Nourishment Takes Precedent in the 21st-Century Fight Against Food Insecurity

October 13, 2016 12:00 PM

By Sean McNealy

DES MOINES, Iowa – Food systems are part of the problem and the solution in global food security challenges. But so are the stakeholder’s hearts and minds in the private and public sectors of food security. Providing basic food to resource-strained countries is not enough.  Developing high-quality diets that address nourishment head-on can be a difficult task when cultural staple foods and taste preferences vary.

A report published in September by the Global Panel on Agriculture and Food Systems for Nutrition focuses on how food systems need to shift from feeding people to nourishing people. This report was presented by a panel of food and nutrition experts at the World Food Prize.

Part of nourishment is integrating better nutrition into popular regional foods. Data from the report shows that sex, drugs, alcohol and tobacco use combined are not the biggest threat to mortality and morbidity. Poor diets pose the greatest threat to human health.

“Diets are now the number one risk factor of disease,” said Lawrence Haddad, the executive director of the Global Alliance for Improved Nutrition and a member of the “Food and diet: facing the challenges of the 21st century,” panel at the World Food Prize.

Other panel members, including Emmy Simmons of the Global Panel, Howarth Bouis, the founding director of HarvestPlus, and Bonnie McClafferty, the director of the Agriculture and Nutrition Global Program within the Global Alliance for Improved Nutrition, agreed that public and private sectors need to understand diet micronutrients.

Malnutrition affects all 193 countries, and 800 million people are hungry worldwide. In addition to the millions of hungry, there are billions who lack micronutrients, such as zinc and iron, and an increasing number of people who are overweight or obese in nearly every country.

“The topline message of the report is ‘wake up,’” Haddad said. “I don’t think the consequences of a poor diet have hit policymakers.”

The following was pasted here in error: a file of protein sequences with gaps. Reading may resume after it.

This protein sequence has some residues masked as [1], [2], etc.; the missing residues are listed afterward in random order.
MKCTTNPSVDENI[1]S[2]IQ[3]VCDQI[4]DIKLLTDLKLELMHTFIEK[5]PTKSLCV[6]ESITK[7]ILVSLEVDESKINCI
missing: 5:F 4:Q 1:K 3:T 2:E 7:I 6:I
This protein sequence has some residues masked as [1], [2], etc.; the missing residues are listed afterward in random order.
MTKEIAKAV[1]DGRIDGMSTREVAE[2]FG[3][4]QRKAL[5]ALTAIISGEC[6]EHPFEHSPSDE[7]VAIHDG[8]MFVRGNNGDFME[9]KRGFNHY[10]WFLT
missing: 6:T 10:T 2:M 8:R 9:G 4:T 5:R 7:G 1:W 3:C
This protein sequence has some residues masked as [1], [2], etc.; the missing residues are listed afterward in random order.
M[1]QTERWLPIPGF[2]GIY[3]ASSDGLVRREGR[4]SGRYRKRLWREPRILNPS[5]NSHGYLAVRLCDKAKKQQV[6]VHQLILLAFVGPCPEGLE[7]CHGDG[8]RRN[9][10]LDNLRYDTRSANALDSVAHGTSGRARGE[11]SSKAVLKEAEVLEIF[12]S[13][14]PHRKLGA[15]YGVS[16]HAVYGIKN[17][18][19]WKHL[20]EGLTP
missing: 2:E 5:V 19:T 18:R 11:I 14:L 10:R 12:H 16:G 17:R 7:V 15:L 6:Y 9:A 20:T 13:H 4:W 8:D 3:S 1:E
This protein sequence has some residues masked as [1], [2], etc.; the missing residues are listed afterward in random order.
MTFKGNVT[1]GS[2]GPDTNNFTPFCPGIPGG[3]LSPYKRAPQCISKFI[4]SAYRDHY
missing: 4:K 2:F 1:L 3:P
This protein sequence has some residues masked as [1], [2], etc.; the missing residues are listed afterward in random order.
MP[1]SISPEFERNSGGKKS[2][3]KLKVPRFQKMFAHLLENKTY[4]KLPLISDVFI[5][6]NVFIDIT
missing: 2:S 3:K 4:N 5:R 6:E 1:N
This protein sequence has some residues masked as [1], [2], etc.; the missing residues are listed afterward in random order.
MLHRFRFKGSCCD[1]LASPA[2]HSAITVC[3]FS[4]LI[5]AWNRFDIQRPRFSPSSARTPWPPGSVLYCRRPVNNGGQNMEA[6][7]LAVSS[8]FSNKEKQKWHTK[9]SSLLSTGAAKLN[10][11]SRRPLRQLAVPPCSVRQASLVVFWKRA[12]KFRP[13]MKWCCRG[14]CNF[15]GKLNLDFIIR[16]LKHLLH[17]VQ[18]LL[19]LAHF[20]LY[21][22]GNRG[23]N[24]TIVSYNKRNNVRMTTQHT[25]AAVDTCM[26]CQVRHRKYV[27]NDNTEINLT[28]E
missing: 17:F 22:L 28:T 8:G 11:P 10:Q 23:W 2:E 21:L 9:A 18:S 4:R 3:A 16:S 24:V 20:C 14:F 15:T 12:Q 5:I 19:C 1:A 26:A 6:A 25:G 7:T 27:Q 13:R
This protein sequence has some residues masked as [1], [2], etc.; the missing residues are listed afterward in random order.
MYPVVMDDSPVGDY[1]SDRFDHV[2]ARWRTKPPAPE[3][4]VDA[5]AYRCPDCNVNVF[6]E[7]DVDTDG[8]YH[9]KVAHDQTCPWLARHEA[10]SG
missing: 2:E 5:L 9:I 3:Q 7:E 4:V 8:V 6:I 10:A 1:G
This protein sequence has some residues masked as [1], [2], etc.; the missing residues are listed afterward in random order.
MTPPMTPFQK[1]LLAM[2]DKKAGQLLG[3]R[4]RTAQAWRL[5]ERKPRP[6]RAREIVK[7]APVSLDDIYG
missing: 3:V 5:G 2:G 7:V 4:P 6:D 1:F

Policymakers need to demand more from their food systems, Haddad said. The public needs to know that the food system goes beyond production. Storage, trade and retail have a role in feeding a hungry world, but the missing link is a focus on nutrition, he said.

According to the report, a poor diet stunts children physically and mentally, resulting in a higher likelihood of living in poverty. Health care costs increase, too, with more diagnoses of diabetes, cancer and cardiovascular diseases caused by a lack of nutrition.

Consumers make food choices based on their immediate food environment, so geographic location and income limit the type of food that consumers acquire. Consumers in rural settings will have different options than those in urban settings and vice versa, but the requirement of basic vitamins and minerals is typically the same for everyone. The World Health Organization recommends limiting meat consumption and adding fruit, vegetables and nuts as simple steps that consumers in the developed world can take to manage their nutrition. In less-developed nations, these recommendations can be difficult to abide by as resources are more scarce.

Solutions to provide nourishment in the food system in the 21st century need to be driven by focusing on behavioral changes of consumers, Haddad said. Solutions exist, but coordination and cooperation must occur to bring awareness to the importance of nutrient-rich diets.

“We have to appeal to the heartstrings, appeal to the imagination,” Haddad said.

This story is published in collaboration with the University of Missouri. Read more about their reporting project at the World Food Prize here.

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